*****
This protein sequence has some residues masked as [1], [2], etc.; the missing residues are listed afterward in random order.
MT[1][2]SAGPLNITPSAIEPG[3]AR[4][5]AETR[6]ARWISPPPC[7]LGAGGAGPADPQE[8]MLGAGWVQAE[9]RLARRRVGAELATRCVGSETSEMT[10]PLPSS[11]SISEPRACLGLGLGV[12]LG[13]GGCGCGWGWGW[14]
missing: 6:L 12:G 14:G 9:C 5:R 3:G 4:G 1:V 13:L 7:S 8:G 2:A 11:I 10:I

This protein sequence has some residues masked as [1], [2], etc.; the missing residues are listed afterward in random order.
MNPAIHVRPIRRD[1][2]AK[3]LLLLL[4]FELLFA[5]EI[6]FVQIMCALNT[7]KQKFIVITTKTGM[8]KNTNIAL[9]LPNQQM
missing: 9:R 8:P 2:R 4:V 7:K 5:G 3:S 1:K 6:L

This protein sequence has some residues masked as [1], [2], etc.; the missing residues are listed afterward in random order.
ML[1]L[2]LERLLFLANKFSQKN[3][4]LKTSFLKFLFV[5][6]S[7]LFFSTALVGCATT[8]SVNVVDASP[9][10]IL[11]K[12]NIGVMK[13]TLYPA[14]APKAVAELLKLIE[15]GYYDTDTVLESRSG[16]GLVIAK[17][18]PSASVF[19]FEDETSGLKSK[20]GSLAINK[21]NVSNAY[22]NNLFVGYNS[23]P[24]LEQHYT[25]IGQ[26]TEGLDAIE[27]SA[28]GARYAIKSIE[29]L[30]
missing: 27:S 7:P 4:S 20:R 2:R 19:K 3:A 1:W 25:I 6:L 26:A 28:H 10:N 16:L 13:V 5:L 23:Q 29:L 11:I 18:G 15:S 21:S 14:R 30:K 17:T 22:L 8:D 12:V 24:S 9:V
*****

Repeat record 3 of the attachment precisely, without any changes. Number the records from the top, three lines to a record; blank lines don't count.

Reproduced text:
This protein sequence has some residues masked as [1], [2], etc.; the missing residues are listed afterward in random order.
ML[1]L[2]LERLLFLANKFSQKN[3][4]LKTSFLKFLFV[5][6]S[7]LFFSTALVGCATT[8]SVNVVDASP[9][10]IL[11]K[12]NIGVMK[13]TLYPA[14]APKAVAELLKLIE[15]GYYDTDTVLESRSG[16]GLVIAK[17][18]PSASVF[19]FEDETSGLKSK[20]GSLAINK[21]NVSNAY[22]NNLFVGYNS[23]P[24]LEQHYT[25]IGQ[26]TEGLDAIE[27]SA[28]GARYAIKSIE[29]L[30]
missing: 27:S 7:P 4:S 20:R 2:R 19:K 3:A 1:W 25:I 6:L 26:A 28:H 10:N 16:L 13:V 5:L 23:Q 29:L 11:I 18:G 15:S 21:S 14:R 30:K 17:T 22:L 8:D 12:V 24:S 9:V